Japanese amberjack, Yellowtail, amberjack
1) What is it?
Yellowtail amberjack (Seriola quinqueradiata ) is a fast swimming pelagic carnivorous fish that is endemic to Japan and surrounding areas. It spawns along the 200m contour in the East China Sea.
How was it caught or farmed?Farmed – Sea cages
Stationery uncovered pound nets
Yellowtail amberjack are caught using stationery uncovered pound nets. These operate by trapping fish inside a static and open netting structure. This fishing method is likely to impact some ETP species, in particular marine mammals such as the local (sub)-population of the common minke whale Discards of this fishery are thought to be low and most of the specimens are released alive. This fishing method generally causes minimal damage to the seafloor, however in regions that contain vulnerable species such as seagrassess and corals some impact is possible Juvenile catches in this fishery are high.Purse seine
Yellowtail amberjack is caught using purse seine nets. Impact on ETP is unknown but thought to be likely. Specific information on Japanese purse-seiners on ETP species is not directly available. . Discard rate are estimated to be low and survival is thought to be. Percentage of juvenile and by catch caught by purse-seiners is unknown but thought to be high. There is no impact of purse-seines on the bottom habitat.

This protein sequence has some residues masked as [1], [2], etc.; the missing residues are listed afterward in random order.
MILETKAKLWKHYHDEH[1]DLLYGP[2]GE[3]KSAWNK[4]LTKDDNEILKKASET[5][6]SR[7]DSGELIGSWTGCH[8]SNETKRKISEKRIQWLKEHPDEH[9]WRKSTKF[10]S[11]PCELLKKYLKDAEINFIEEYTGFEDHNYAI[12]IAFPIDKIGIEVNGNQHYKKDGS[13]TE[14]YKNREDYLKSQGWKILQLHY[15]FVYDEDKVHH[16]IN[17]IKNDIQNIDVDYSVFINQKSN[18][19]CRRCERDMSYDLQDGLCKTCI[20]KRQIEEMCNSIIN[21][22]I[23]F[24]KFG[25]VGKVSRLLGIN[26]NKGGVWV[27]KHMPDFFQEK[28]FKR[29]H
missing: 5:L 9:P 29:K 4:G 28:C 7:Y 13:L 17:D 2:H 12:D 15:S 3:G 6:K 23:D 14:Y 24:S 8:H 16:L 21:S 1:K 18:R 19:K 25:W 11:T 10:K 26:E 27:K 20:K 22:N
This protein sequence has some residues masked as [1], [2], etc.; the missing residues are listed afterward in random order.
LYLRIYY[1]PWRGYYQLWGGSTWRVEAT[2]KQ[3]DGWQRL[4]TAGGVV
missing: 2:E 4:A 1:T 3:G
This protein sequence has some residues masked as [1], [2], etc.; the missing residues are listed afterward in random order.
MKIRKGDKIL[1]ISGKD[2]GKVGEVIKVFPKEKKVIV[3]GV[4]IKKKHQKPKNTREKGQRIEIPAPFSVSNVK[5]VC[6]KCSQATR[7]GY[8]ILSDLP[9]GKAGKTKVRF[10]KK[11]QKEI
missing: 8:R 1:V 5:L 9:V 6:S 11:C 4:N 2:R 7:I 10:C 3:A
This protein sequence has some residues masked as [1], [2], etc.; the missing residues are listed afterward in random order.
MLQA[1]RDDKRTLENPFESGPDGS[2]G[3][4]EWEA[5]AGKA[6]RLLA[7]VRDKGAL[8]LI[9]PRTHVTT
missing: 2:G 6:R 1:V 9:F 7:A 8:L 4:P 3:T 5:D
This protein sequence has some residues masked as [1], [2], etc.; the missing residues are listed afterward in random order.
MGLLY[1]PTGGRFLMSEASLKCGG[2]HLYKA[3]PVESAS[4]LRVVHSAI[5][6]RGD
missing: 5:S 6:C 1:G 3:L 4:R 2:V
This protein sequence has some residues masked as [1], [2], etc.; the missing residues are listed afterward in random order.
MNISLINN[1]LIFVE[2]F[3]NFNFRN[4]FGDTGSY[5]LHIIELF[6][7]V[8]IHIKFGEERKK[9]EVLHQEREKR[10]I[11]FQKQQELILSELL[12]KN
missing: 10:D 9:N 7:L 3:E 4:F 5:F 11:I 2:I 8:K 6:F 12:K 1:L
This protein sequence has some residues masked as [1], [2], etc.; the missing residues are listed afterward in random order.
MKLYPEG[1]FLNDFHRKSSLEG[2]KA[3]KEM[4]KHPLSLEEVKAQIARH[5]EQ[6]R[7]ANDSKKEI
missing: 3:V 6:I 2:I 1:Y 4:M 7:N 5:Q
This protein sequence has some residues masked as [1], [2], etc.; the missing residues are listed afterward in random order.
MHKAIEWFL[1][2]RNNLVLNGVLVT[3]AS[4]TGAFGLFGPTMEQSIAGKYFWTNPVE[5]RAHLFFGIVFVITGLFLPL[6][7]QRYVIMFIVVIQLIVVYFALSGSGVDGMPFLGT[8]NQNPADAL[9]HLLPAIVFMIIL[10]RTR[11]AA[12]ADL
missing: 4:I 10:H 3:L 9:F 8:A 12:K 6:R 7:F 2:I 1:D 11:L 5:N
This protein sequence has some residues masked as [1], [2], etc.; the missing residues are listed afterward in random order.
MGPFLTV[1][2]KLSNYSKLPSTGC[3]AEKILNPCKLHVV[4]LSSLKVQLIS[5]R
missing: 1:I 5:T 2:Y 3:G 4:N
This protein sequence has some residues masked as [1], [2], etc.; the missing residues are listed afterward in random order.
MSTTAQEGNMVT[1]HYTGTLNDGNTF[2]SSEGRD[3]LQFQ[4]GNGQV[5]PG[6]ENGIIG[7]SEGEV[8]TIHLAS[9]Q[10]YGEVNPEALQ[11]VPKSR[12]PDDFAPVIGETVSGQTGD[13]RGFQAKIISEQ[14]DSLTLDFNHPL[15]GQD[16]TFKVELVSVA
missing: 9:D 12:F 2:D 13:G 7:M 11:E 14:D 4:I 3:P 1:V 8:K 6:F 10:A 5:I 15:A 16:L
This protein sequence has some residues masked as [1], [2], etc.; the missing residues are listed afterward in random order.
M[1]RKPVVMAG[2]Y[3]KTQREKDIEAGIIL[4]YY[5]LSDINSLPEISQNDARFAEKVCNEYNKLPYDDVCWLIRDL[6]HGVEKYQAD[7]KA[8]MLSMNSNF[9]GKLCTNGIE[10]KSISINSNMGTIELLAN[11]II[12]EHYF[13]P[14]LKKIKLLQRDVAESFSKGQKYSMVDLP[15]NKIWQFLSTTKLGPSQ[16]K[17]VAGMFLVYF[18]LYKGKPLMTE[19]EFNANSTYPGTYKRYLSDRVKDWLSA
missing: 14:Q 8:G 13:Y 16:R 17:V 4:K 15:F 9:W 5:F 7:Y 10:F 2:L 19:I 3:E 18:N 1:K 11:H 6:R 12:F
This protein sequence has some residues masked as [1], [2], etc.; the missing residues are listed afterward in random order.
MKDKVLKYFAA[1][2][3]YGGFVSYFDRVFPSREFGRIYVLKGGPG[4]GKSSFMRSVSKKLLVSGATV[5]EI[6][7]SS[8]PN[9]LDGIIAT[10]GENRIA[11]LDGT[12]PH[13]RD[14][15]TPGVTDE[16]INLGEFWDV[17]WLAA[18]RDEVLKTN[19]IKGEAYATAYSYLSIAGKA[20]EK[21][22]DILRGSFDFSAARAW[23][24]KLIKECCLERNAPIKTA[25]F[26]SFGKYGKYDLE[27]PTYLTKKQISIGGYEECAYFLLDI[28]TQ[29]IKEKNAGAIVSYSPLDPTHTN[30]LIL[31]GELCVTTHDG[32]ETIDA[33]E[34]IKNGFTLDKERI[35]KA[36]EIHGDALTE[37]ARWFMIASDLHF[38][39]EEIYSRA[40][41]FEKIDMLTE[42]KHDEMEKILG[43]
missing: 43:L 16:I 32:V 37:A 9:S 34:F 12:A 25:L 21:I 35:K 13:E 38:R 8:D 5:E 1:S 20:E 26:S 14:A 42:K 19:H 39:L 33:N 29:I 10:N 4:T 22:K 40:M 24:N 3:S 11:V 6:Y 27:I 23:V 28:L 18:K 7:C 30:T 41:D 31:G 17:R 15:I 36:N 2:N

Where is it from?Farmed – sea cages
Yellowtail amberjack is farmed in Japan and China (FAO 5) and imported into South Africa. Management is considered to be marginally effective with the main concern being around high degree of waste discharges and poor levels of compliance and enforcement with aquaculture regulations There have been no reports of labour rights violations in recent years and no evidence of land user conflicts.Purse seine
Yellowtail amberjack is caught in Japan EEZ (FAO 61) and imported into South Africa. Management is considered to be partly effective due to a lack of information on catches of ETP (Endangered, Threatened and Protected) species. . Some measures are in place to avoid IUU (Illegal, unregulated and unreported fishing) but the effectiveness is not known An Ecosystem Based Management approach is currently at state of implementation in Japan, however not yet fully effectiveStationery uncovered pound nets
Yellowtail amberjack is caught in Japan EEZ (FAO 61) and imported into South Africa. Management is considered to be partly effective due to concerns around impact on ETP (Endangered, Threatened and Protected) species. An ecosystem based management approach is currently at state of implementation in Japan, however not yet fully effective